“The first improvement that everyone can make is to vote into office a new president,” Imboden says. “That is the next crucial thing. We can’t have a bigoted, racist president anymore.”
Imboden is political and an athlete, and those two things have historically come into conflict, especially in the United States. However, Imboden believes that his generation is well-equipped to handle multiple priorities simultaneously.
“The world has shrunk down – it’s too easy to travel, it’s too easy to get information – nobody is one thing anymore. We’re all able to dabble in many things.” Imboden says. “The second we break those boundaries down it will allow all of us to be more creative and to bring more change.”
It’s no wonder that Imboden supports the NBA boycotts last week, a collective effort from the players to sit out playoff games – with sports teams in other leagues including the MLB, MLS and NHL following suit – in order to protest racial inequality and to demand more action from team owners and leagues.
“Sports is the best example we have of the people that actually don’t [seem to] have the power, that don’t run the organizations, having complete control,” Imboden says. “It’s a living example of society … Imagine if they were essential workers: the second that they stop, that system shuts down … And so I think that sports as a platform is teaching people that they have the power.
“If anything, this platform for change hopefully is the catalyst and example people take to see that the power still remains with the people of promise and the people that are doing work, not the people that are running the system.”
The 2021 Olympics in Tokyo are also on his mind. If Imboden’s prediction is correct, they will be the most political Games in history in spite of the fact that the International Olympic Committee recently released new guidelines reinforcing a ban on protests.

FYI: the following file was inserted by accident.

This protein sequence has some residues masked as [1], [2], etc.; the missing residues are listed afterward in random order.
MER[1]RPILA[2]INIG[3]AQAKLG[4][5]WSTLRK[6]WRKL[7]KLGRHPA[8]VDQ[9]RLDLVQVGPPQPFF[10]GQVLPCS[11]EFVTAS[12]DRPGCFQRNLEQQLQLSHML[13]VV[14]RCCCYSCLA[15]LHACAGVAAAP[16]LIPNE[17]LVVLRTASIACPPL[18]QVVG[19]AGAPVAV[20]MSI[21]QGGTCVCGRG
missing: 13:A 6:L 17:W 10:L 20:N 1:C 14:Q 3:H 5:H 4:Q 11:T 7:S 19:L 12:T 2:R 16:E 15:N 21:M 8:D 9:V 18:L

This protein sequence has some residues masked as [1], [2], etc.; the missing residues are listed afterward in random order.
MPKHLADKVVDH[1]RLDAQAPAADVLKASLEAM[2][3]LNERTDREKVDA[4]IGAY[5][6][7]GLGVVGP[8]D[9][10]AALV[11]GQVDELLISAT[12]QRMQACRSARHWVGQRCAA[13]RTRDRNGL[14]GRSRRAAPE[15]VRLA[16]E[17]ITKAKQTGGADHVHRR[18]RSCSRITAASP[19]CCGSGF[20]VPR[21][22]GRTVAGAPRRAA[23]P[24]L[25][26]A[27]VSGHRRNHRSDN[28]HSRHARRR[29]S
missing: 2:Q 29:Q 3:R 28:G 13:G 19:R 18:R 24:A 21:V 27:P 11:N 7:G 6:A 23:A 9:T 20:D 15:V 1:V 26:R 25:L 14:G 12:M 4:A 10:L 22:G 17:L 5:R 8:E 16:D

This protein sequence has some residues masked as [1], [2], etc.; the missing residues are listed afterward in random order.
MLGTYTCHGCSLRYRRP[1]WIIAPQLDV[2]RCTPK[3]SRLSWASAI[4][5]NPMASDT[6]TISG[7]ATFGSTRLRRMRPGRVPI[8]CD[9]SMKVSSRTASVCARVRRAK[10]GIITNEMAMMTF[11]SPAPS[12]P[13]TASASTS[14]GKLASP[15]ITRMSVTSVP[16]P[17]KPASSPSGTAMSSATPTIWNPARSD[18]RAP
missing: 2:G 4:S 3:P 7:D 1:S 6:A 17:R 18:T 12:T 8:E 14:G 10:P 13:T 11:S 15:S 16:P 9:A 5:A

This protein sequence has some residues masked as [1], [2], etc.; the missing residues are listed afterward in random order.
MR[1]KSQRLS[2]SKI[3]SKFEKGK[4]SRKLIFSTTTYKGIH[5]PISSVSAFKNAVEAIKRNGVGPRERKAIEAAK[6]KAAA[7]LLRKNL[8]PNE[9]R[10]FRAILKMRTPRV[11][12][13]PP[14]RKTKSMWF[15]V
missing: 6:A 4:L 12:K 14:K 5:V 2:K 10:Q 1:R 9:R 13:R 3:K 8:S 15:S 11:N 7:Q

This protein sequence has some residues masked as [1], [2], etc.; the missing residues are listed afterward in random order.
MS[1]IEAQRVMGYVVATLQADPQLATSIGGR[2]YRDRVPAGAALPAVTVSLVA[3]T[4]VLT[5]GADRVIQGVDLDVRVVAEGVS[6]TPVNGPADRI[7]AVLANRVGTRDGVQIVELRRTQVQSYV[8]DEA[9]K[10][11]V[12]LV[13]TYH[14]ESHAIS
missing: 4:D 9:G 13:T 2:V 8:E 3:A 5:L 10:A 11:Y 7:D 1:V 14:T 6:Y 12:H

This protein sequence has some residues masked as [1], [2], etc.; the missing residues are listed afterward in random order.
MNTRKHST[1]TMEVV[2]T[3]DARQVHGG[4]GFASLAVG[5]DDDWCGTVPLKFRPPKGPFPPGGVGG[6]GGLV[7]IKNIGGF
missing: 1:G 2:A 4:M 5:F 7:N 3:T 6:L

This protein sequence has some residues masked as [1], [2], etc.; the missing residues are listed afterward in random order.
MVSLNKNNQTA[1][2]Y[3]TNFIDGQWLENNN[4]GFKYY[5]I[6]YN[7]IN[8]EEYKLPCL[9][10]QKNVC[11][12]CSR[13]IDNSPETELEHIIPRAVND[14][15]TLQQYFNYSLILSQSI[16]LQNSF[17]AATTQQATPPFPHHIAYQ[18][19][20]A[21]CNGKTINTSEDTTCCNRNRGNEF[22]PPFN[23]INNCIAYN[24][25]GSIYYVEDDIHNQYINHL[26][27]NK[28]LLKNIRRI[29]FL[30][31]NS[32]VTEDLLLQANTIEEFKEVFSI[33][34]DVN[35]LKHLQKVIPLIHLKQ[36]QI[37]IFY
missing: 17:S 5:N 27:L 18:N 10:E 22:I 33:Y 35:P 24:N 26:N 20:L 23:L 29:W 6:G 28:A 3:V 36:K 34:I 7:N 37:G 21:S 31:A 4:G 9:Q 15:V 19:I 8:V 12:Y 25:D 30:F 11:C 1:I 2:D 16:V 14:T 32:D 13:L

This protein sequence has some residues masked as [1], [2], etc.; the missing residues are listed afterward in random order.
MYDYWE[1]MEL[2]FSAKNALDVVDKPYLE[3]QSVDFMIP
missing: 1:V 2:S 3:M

“At this point, I think it’s a pretty BS rule,” Imboden says. “It’s our Olympic Games. The athletes are there to perform. The system and the help that comes from the USOPC is fantastic and allows us to push the sports forward, but it doesn’t take away who we are as people.
“[Plus,] I find it funny to silence the people who are upset instead of fixing the system that is upsetting them.”
For Imboden, social justice means empathy. And, most of all, it means love.
“One of the things you hear all the time is that racist people are uneducated – they’re uneducated on other races or other cultures. And this is far and away not true. You are educated to be a racist. You were brought up that way… In order to teach people to not be racist, to be anti-racist, it’s the same thing: it’s an education, it’s a process, it’s a teaching, it’s developed,” he says.
“I think that our education and our systems have to be altered, have to be changed, and have to be truthful to the culture of Black people,” Imboden adds, emphasizing that people need to speak with those directly affected by these issues in order to empathize with them. “Sitting down and speaking with somebody and facing the biases that you have, making the mistakes, reforming yourself, reflecting upon yourself, and bridging the gap that we all need to bridge.”
The final step involves putting ourselves in other peoples’ shoes.
“Empathy is one thing, I say ‘love’,” Imboden says. “I’m dating a Black, Caribbean woman. So for me, my child won’t look like me. It’s going to be a mix of the two of us. So if my child walks out on the street, or has an issue with a cop … does that mean that my child’s life is at risk? Absolutely, now it is.
“And that’s a reflection that we should all be making.”